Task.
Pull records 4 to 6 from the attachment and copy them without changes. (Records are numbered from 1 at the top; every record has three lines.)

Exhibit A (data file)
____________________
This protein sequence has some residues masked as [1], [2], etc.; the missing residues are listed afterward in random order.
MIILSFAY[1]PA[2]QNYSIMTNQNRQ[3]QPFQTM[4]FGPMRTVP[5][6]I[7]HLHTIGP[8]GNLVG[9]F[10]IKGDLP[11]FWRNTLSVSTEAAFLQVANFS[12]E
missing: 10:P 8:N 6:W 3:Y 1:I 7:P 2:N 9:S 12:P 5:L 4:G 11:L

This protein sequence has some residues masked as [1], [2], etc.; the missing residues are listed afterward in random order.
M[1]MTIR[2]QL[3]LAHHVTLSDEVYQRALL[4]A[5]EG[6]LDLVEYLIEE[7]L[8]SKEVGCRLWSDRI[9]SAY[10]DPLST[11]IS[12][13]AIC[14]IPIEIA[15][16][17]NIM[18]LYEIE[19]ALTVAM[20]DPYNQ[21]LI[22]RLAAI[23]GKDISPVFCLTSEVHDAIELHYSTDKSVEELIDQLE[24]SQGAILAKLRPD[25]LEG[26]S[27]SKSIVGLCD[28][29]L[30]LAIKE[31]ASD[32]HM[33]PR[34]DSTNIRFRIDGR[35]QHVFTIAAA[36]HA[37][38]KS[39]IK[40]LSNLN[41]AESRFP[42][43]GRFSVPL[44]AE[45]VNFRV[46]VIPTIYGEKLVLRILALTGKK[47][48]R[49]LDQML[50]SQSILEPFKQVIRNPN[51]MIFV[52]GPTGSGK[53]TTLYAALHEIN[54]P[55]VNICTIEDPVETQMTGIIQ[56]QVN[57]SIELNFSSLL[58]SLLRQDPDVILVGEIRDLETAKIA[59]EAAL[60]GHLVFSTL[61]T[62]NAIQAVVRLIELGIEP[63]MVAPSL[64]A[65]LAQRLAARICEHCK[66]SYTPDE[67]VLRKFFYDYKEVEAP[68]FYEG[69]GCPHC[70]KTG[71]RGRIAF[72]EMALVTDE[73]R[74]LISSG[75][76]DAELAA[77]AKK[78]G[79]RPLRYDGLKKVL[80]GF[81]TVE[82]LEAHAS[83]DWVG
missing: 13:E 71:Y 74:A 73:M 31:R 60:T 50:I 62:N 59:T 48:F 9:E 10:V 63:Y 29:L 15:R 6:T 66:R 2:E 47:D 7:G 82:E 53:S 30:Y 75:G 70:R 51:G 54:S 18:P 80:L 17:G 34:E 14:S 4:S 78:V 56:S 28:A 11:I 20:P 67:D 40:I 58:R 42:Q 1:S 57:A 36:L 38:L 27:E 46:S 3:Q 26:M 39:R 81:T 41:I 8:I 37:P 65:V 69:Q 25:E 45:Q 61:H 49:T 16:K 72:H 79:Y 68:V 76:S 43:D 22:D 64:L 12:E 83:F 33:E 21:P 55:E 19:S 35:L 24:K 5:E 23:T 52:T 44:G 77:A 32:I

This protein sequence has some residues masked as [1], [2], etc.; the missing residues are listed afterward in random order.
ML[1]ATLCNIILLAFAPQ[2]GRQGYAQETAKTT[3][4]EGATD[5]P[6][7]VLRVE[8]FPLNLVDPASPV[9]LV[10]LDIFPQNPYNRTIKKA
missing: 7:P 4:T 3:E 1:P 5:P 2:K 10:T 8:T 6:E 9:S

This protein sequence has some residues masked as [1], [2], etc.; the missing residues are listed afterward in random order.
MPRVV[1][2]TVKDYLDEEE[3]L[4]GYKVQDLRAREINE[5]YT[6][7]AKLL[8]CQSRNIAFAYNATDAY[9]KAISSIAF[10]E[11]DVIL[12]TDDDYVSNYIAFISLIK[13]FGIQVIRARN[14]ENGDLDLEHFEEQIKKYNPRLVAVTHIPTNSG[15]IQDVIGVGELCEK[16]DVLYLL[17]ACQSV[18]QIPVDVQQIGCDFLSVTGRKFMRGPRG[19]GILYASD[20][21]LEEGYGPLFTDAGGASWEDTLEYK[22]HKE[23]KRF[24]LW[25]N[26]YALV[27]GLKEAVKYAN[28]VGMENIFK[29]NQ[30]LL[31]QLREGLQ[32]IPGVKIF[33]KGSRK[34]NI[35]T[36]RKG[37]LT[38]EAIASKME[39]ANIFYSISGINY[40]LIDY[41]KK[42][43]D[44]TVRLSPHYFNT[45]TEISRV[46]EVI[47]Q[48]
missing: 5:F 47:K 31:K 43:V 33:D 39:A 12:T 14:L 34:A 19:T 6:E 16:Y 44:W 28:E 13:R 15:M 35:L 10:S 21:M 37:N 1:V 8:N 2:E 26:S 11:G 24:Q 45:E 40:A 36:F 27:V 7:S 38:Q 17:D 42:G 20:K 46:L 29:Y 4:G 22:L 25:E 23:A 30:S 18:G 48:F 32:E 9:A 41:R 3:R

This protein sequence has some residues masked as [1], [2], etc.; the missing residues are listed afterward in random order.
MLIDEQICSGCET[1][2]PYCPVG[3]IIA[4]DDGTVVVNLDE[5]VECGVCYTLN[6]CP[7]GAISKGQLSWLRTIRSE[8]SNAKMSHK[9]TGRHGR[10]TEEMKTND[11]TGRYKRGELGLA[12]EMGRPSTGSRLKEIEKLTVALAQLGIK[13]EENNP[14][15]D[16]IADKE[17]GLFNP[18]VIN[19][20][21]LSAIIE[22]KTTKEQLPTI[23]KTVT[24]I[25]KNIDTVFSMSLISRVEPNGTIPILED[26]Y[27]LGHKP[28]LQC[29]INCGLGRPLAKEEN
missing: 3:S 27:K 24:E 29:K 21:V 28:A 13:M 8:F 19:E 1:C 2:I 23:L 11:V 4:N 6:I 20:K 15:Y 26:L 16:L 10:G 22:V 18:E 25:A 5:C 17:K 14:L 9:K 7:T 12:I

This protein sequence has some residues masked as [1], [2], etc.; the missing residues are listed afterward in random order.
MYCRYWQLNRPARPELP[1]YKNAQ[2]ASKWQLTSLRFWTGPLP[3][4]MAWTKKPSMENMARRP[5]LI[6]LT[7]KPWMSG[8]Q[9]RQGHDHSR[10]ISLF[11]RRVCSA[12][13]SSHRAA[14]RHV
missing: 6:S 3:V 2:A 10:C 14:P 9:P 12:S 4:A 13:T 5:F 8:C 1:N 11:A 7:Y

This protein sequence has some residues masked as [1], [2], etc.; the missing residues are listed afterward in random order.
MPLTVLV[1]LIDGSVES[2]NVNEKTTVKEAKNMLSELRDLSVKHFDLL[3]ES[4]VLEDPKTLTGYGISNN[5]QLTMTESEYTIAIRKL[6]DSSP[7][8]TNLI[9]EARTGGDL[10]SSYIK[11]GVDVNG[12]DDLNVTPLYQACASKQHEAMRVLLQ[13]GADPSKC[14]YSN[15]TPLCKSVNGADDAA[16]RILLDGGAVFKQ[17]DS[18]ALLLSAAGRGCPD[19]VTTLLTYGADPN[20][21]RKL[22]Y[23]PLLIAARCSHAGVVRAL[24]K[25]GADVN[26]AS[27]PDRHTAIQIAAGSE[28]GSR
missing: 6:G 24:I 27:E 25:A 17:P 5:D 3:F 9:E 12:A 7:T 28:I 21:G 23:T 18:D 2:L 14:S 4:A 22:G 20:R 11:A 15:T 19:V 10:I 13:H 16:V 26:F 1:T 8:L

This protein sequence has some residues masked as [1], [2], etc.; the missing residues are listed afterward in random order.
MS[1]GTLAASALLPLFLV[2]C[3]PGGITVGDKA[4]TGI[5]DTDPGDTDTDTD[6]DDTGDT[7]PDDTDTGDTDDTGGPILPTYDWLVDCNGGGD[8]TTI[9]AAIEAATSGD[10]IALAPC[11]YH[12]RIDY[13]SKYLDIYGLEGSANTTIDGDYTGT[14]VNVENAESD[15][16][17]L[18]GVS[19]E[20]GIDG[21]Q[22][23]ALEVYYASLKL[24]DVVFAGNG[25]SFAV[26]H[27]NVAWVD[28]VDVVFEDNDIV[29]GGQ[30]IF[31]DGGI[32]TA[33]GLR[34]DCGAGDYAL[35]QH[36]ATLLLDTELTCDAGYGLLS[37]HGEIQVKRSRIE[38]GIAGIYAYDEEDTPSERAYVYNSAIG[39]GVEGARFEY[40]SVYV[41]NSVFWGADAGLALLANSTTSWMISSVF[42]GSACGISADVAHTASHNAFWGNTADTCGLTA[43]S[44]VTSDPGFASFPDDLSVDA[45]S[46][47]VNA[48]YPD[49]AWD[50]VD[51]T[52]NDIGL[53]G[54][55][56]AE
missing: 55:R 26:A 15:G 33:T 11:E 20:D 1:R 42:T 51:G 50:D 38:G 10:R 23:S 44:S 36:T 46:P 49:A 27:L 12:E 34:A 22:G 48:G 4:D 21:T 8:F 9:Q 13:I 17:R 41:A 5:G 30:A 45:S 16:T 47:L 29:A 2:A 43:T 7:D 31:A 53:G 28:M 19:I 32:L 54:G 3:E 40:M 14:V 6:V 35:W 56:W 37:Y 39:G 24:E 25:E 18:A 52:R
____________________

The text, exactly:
This protein sequence has some residues masked as [1], [2], etc.; the missing residues are listed afterward in random order.
MPRVV[1][2]TVKDYLDEEE[3]L[4]GYKVQDLRAREINE[5]YT[6][7]AKLL[8]CQSRNIAFAYNATDAY[9]KAISSIAF[10]E[11]DVIL[12]TDDDYVSNYIAFISLIK[13]FGIQVIRARN[14]ENGDLDLEHFEEQIKKYNPRLVAVTHIPTNSG[15]IQDVIGVGELCEK[16]DVLYLL[17]ACQSV[18]QIPVDVQQIGCDFLSVTGRKFMRGPRG[19]GILYASD[20][21]LEEGYGPLFTDAGGASWEDTLEYK[22]HKE[23]KRF[24]LW[25]N[26]YALV[27]GLKEAVKYAN[28]VGMENIFK[29]NQ[30]LL[31]QLREGLQ[32]IPGVKIF[33]KGSRK[34]NI[35]T[36]RKG[37]LT[38]EAIASKME[39]ANIFYSISGINY[40]LIDY[41]KK[42][43]D[44]TVRLSPHYFNT[45]TEISRV[46]EVI[47]Q[48]
missing: 5:F 47:K 31:K 43:V 33:D 39:A 12:T 14:L 34:A 19:T 6:E 16:Y 44:W 28:E 13:R 15:M 35:L 10:S 21:M 37:N 1:V 8:N 2:E 26:S 11:G 24:Q 45:E 40:A 36:F 27:V 7:S 38:Q 17:D 42:G 20:K 46:L 29:Y 4:G 22:L 25:E 23:A 30:S 18:G 48:F 32:E 9:A 41:R 3:R

This protein sequence has some residues masked as [1], [2], etc.; the missing residues are listed afterward in random order.
MLIDEQICSGCET[1][2]PYCPVG[3]IIA[4]DDGTVVVNLDE[5]VECGVCYTLN[6]CP[7]GAISKGQLSWLRTIRSE[8]SNAKMSHK[9]TGRHGR[10]TEEMKTND[11]TGRYKRGELGLA[12]EMGRPSTGSRLKEIEKLTVALAQLGIK[13]EENNP[14][15]D[16]IADKE[17]GLFNP[18]VIN[19][20][21]LSAIIE[22]KTTKEQLPTI[23]KTVT[24]I[25]KNIDTVFSMSLISRVEPNGTIPILED[26]Y[27]LGHKP[28]LQC[29]INCGLGRPLAKEEN
missing: 3:S 27:K 24:E 29:K 21:V 28:A 13:M 8:F 19:E 1:C 2:I 23:L 11:V 4:N 6:I 20:K 15:Y 26:L 16:L 10:G 22:V 18:E 25:A 5:C 17:K 14:L 9:K 7:T 12:I

This protein sequence has some residues masked as [1], [2], etc.; the missing residues are listed afterward in random order.
MYCRYWQLNRPARPELP[1]YKNAQ[2]ASKWQLTSLRFWTGPLP[3][4]MAWTKKPSMENMARRP[5]LI[6]LT[7]KPWMSG[8]Q[9]RQGHDHSR[10]ISLF[11]RRVCSA[12][13]SSHRAA[14]RHV
missing: 6:S 3:V 2:A 10:C 14:P 9:P 12:S 4:A 13:T 5:F 8:C 1:N 11:A 7:Y